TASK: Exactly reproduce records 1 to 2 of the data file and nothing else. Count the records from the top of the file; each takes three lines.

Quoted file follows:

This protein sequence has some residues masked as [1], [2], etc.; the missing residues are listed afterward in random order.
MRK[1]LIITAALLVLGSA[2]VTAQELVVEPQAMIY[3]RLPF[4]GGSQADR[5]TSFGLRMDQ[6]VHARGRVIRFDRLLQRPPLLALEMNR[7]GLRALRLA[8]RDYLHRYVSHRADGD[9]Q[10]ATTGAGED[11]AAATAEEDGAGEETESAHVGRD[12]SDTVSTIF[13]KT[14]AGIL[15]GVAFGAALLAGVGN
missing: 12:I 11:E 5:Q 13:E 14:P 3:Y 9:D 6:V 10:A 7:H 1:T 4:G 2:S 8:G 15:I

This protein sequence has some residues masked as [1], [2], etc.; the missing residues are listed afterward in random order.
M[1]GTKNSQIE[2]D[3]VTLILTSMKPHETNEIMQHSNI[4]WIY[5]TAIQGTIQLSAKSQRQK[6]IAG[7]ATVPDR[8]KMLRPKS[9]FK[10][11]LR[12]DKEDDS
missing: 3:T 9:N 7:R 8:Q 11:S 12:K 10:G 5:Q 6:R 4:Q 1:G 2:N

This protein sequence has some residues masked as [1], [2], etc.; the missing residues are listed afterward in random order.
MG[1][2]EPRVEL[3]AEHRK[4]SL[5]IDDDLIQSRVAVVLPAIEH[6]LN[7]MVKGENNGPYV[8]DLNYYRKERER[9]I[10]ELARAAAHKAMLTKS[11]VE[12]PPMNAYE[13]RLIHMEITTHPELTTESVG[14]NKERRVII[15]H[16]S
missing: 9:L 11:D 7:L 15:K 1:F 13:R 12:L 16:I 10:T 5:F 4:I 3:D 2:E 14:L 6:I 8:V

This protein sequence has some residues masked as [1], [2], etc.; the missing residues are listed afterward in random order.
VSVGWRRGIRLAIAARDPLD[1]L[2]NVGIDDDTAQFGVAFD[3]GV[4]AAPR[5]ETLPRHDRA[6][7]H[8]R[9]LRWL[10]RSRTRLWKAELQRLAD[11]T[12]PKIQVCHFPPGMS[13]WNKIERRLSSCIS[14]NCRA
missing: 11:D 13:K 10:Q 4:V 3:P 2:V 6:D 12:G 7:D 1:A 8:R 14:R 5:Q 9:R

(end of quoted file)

This protein sequence has some residues masked as [1], [2], etc.; the missing residues are listed afterward in random order.
MRK[1]LIITAALLVLGSA[2]VTAQELVVEPQAMIY[3]RLPF[4]GGSQADR[5]TSFGLRMDQ[6]VHARGRVIRFDRLLQRPPLLALEMNR[7]GLRALRLA[8]RDYLHRYVSHRADGD[9]Q[10]ATTGAGED[11]AAATAEEDGAGEETESAHVGRD[12]SDTVSTIF[13]KT[14]AGIL[15]GVAFGAALLAGVGN
missing: 12:I 11:E 5:Q 13:E 14:P 3:Y 9:D 6:V 10:A 7:H 1:T 4:G 2:S 8:G 15:I

This protein sequence has some residues masked as [1], [2], etc.; the missing residues are listed afterward in random order.
M[1]GTKNSQIE[2]D[3]VTLILTSMKPHETNEIMQHSNI[4]WIY[5]TAIQGTIQLSAKSQRQK[6]IAG[7]ATVPDR[8]KMLRPKS[9]FK[10][11]LR[12]DKEDDS
missing: 3:T 9:N 7:R 8:Q 11:S 12:K 10:G 5:Q 6:R 4:Q 1:G 2:N